Before I had kids, I kept my house very clean. Even when I was working 80 hours a week, I cleaned thoroughly about once a week–it was my ‘therapy’, of sorts, a chance to think through challenges at work and exorcise some of the stresses of the week. Now that I have three little ones at home, though, the house just does not stay very clean, and it’s hard to get time alone to clean (and not too effective to clean when my son is taking toys out more quickly than I can put them away!).
Every month or so, though, the mess gets to me and I stay up until ridiculously late scrubbing and washing and vacuuming (thank goodness for kids who sleep through noise!) and dusting everything. I had one of those cleaning sessions this week.
And what I noticed about myself the next morning made me reflect on organizing and that ‘golden rule’ for organizers. I found myself obsessing about keeping the house clean, in a way that interfered with how I normally parent. Instead of going straight to playtime after breakfast, I had to scrub the floor of pancake crumbs. I saw a spot I’d missed on the couch cushion and headed for the upholstery cleaner on the way out the front door to play. And I put another load of laundry in while my son was asking for help building his elevated train track.
It was when I actually intercepted him as he was on his way to (without even being asked!) wash his hands before lunch, because heaven forbid that he mess up my clean bathroom, that I realized both the absurdity of my attitude and actions and the connection to organizing.
See, control and order can be a problem for social workers who leave the confines of a direct practice relationship to do macro practice, too. Working with real human beings is messy enough, and when we no longer have the security of the client/practitioner relationship as a formal bound for our work, when we don’t have appointments scheduled on our calendar two weeks in advance, and when we don’t have a treatment plan to follow, we can get pretty anxious. And, given that good organizing means turning over the reigns for a lot of the work to those leaders with whom we’re working, this anxiety can permeate our work and interfere with relationships.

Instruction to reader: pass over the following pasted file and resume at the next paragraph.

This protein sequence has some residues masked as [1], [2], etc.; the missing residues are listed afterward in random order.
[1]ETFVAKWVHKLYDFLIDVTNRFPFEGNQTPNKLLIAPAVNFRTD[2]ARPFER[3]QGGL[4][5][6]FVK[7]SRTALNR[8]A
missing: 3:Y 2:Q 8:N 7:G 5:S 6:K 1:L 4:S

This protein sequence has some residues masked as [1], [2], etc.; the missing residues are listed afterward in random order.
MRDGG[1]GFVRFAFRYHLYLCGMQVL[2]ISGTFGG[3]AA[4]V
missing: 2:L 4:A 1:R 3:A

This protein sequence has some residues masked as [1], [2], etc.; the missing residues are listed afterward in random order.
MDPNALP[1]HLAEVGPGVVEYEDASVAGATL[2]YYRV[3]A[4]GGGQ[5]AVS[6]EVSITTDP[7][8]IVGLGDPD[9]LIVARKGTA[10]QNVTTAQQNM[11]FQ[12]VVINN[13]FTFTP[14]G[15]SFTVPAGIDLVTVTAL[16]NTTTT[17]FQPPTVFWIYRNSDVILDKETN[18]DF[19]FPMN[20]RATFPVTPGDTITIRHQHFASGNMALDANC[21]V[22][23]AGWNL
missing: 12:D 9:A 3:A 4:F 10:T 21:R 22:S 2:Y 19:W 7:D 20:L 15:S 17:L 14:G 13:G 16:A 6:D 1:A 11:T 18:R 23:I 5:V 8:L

Unfortunately, I can think of several examples when this happened in my practice–the rally that I organized by myself, only to have my core leadership veto the plans two days before because it didn’t meet their needs; the really boring town hall meeting when I served as the MC instead of having a leader do it; the legislative hearing when two of our leaders felt silenced because they didn’t get to speak in Spanish. The times when I clung to control over things that really didn’t matter (just like the clean dining room table), my relationship with people who really do matter (a lot) was compromised. The times when I had my priorities straight, we created a space in which people could come together, comfortably, to build community and practice justice–the important stuff.
So maybe the newsletter article your clients write isn’t worded quite as you would have done it. The flyer they create doesn’t have the same clip art you would have chosen. The decorations they choose for the neighborhood celebration clash with the artwork in your conference room. You don’t like the color of shirt they chose for the grassroots fundraiser. The list could go on, but it shouldn’t. Because, just like whether every crumb is Dustbusted off my kitchen floor, it just really doesn’t matter. People are more valuable than ‘perfection’, and relationships are worth much, much more than the neverending pursuit of some ideal product.
The next time you’re tempted to correct, or take over, or redo, ask yourself if it’s really critical and if it will enhance or detract from your relationship with your leaders, from their sense of authentic power. And then remember my son, with his peanut-butter-hands all over our couch, and smile.